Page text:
A giant leap for womankind in China – or is it?
This weekend, 33-year-old Liu Yang entered the record books as China sent her first female astronaut into space.
Yang and her two male colleagues blasted off from the Gobi desert on Saturday 16 June at 10.37 GMT. The mission represents an important stage in China’s long-term plans to build a space station.
Last week WVoN reported on the buzz of excitement and speculation in the Chinese media and internet following the news that a woman was to be sent into space, despite the fact that Chinese authorities appeared to be playing the decision down.
The significance of her participation appears not to have been lost on Yang, however.
“I feel honoured to fly into space on behalf of hundreds of millions of female Chinese citizens.
“Men and women have their own advantages and capabilities in carrying out space missions. They can complement each other and better complete their mission.”
It seems that the Chinese authorities have now moved to respond to the flurry of gender debate the announcement provoked.
Spokeswoman for the Space programme Wu Ping commented on the attributes a woman can bring to a Space mission.
“Generally speaking, female astronauts have better durability, psychological stability and ability to deal with loneliness.”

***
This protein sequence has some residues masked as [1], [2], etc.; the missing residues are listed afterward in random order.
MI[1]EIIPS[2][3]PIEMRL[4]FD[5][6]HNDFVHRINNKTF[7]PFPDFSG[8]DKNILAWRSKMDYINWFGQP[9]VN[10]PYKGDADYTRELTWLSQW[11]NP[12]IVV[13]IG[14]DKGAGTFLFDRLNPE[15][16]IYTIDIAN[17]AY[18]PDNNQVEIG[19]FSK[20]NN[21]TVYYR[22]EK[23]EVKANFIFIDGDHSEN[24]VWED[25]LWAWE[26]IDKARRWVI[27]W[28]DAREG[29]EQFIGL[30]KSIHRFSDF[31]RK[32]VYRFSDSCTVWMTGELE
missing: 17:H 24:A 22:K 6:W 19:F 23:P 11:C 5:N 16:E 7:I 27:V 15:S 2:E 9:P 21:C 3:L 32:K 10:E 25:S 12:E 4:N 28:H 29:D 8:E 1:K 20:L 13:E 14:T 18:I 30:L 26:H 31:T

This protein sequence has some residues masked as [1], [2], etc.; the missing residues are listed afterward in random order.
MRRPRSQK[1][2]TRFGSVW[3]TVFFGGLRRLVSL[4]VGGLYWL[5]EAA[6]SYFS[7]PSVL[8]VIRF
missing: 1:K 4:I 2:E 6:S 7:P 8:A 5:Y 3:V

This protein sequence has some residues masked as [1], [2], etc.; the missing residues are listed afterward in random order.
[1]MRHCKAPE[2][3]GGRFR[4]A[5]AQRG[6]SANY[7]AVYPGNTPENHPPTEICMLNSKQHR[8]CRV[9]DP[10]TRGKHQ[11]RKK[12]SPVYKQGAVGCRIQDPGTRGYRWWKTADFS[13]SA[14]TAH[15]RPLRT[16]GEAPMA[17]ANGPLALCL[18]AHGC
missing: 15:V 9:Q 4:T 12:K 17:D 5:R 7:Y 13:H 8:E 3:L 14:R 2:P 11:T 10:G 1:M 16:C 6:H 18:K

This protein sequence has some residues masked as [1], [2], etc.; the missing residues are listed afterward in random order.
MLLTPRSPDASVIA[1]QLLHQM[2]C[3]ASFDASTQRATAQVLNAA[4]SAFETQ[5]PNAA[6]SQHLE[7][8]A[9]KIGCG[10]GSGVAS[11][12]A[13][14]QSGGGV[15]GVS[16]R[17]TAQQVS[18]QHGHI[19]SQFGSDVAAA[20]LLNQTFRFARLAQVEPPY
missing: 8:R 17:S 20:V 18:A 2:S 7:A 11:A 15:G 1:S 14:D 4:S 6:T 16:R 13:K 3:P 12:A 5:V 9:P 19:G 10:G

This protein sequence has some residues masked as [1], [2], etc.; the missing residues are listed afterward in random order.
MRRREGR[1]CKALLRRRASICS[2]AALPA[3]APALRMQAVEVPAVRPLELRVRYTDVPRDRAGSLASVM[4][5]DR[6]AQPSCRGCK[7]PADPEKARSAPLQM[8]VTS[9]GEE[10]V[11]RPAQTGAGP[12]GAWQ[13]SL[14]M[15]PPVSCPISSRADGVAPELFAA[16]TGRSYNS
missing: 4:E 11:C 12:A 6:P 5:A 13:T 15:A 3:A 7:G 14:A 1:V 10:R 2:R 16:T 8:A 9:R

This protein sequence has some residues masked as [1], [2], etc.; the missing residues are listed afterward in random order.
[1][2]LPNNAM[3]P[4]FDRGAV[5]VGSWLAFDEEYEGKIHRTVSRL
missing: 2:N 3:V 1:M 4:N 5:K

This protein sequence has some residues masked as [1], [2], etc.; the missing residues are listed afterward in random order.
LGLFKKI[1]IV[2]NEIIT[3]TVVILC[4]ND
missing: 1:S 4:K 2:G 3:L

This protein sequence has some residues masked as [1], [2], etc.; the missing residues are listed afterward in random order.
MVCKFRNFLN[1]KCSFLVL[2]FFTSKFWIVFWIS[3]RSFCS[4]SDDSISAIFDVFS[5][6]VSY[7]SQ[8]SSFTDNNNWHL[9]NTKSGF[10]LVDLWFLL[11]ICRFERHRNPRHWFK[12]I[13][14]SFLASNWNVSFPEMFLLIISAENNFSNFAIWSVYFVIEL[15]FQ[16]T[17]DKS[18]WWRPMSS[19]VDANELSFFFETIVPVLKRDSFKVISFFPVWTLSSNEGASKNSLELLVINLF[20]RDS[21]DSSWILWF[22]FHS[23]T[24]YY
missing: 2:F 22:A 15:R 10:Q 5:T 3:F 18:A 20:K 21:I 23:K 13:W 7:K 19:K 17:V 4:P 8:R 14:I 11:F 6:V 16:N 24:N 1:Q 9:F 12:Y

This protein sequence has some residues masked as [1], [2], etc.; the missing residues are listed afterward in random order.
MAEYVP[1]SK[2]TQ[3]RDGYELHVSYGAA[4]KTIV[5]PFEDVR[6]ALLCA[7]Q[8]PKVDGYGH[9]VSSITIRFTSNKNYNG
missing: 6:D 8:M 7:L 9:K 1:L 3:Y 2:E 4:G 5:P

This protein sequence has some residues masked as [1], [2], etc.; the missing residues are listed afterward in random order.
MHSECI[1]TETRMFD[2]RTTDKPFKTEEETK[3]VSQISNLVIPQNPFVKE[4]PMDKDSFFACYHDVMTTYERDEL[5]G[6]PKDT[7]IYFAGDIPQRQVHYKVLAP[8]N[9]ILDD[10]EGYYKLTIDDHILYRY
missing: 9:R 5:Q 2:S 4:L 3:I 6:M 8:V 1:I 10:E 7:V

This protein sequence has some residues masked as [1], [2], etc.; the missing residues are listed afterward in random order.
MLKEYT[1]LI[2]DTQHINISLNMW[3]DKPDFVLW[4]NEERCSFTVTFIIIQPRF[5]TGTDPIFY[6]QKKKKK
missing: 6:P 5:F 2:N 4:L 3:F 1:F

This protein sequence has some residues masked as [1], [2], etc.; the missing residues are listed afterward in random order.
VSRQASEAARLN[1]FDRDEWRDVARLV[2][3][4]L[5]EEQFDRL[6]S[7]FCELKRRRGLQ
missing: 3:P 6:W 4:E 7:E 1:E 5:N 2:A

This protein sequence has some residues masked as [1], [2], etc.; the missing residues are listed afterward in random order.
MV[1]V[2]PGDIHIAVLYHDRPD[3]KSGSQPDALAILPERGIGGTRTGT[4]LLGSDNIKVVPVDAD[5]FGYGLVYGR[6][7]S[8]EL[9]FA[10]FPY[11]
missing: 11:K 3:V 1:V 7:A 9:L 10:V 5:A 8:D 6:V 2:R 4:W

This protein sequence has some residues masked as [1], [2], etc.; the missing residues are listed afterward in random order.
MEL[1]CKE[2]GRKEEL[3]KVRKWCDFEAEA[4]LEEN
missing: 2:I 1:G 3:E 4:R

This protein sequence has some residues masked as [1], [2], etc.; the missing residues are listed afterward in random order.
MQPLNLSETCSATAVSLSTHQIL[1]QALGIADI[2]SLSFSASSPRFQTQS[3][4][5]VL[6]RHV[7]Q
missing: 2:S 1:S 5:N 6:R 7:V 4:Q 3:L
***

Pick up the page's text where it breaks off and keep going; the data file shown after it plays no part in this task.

And in a nod to the symbolic importance of Yang’s inclusion, one of the country’s most senior female politicians, State Councillor Liu Yandong, read a message of congratulation from President Hu Jintao from the launch site.
Yet there has been some criticism of the apparent rush to send a female astronaut into space, with some analysts questioning the two years of training the two shortlisted women have received, compared to the standard 14 years for men.
Tony Quine, a blogger who closely follows the Chinese programme, said: “Perhaps there has simply been political pressure to send a woman into orbit? Women’s Groups in China have been lobbying for a woman in space since 2004.”
Meanwhile, another woman has made a big impression on Chinese social media for very different reasons.
The graphic picture posted online of 23-year-old Feng Jianwei and her dead seven-month old foetus, following a forced abortion, has caused a huge and angry reaction.
Forced abortions are rife in rural China as local governments come under huge pressure to meet birthrate quotas. The image has provoked more calls for an end to the one-child policy and its brutal enforcement.
The two stories illustrate a sad division in China and expose a complicated trajectory for its women.
The Tea Leaf Nation blog quoted a tweet from the Chinese blogosphere, which quite aptly sums up the irony of the stories of the two women:
“We can send a female taikonaut out into space, and we can also forcefully abort the foetus of a seven-months-pregnant woman from the countryside.
“The stark contrast between the fates of two women, 33-year-old Liu Yang and 22-year-old [sic] Feng Jianmei, is the clearest illustration of the torn state of this nation.
“Glory and dreams illuminate disgrace and despair, cutting-edge technology exists alongside the shameless trampling of the people. Rockets fly into the heavens while morals reach new lows, the nation rises while the people kneel in submission. This is how the best of times meets the worst of times.”